A hospice planned for the University of B.C. campus is going ahead, despite the objections of neighbours who are accusing the school of cultural insensitivity.

UBC's board of governors has approved plans for the 15-bed Order of St. John facility, which some Chinese-born residents of a nearby condo tower say will bring bad luck to the community.

"I want to know where does humanity go for residents living in this building, when 80 per cent of them highly oppose the site -- not oppose this idea, just oppose this site?" condo owner Jane Ni asked reporters at a press conference Friday.

She denied claims that neighbours' opposition is based on superstition about ghosts.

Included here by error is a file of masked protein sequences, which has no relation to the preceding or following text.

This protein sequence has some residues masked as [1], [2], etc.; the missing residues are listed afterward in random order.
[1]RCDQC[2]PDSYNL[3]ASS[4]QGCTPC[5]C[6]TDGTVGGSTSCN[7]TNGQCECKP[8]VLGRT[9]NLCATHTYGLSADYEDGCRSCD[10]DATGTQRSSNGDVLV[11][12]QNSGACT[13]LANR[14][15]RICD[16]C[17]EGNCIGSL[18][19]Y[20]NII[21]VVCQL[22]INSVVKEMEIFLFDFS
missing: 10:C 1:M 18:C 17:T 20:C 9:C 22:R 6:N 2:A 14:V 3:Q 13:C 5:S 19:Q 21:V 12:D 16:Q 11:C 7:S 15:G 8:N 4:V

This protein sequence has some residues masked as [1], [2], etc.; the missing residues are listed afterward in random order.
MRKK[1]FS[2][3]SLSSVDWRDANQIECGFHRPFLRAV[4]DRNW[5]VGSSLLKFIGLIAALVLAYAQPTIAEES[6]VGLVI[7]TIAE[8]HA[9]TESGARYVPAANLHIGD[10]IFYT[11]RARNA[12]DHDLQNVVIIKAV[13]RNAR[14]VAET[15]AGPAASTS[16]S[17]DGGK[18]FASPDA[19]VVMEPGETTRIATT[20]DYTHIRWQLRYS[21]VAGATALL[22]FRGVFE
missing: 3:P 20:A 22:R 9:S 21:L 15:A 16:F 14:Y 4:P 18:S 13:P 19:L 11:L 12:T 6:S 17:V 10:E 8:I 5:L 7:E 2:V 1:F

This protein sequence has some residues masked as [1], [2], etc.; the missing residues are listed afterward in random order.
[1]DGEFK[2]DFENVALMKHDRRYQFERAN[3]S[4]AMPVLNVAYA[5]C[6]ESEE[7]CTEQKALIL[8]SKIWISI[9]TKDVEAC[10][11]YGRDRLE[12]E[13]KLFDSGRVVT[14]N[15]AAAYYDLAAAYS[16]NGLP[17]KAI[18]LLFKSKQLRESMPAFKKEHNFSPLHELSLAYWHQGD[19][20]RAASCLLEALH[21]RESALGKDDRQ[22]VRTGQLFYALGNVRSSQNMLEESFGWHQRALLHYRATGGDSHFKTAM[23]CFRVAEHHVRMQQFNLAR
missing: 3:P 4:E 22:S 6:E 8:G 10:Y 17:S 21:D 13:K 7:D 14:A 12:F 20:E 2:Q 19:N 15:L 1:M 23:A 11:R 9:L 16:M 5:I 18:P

"This is 5,000 years of culture and religion. We are not superstitious," Ni said.

Some Chinese community leaders are offering their support to the hospice's opponents, arguing that their concerns aren't being taken seriously.

"You must consider whether proceeding under these circumstances is the best, or is there an alternative that can further lessen the negative human impact?" said David Choi, chairman of the National Congress of Chinese Canadians.

The university says that it understands the residents' worries, but that the site is ideal for a hospice.

"A hospice is not to be put away in an institutional setting; it is meant to be in a community, because it's very much a part of the life and death of a community. When people are at their end of lives, they should be close to their families," said Stephen Owen, vice-president at UBC.

The school is planning to put up trees around the hospice as a screen and help neighbours who wish to move to new units on campus.

With a report from CTV British Columbia's Jina You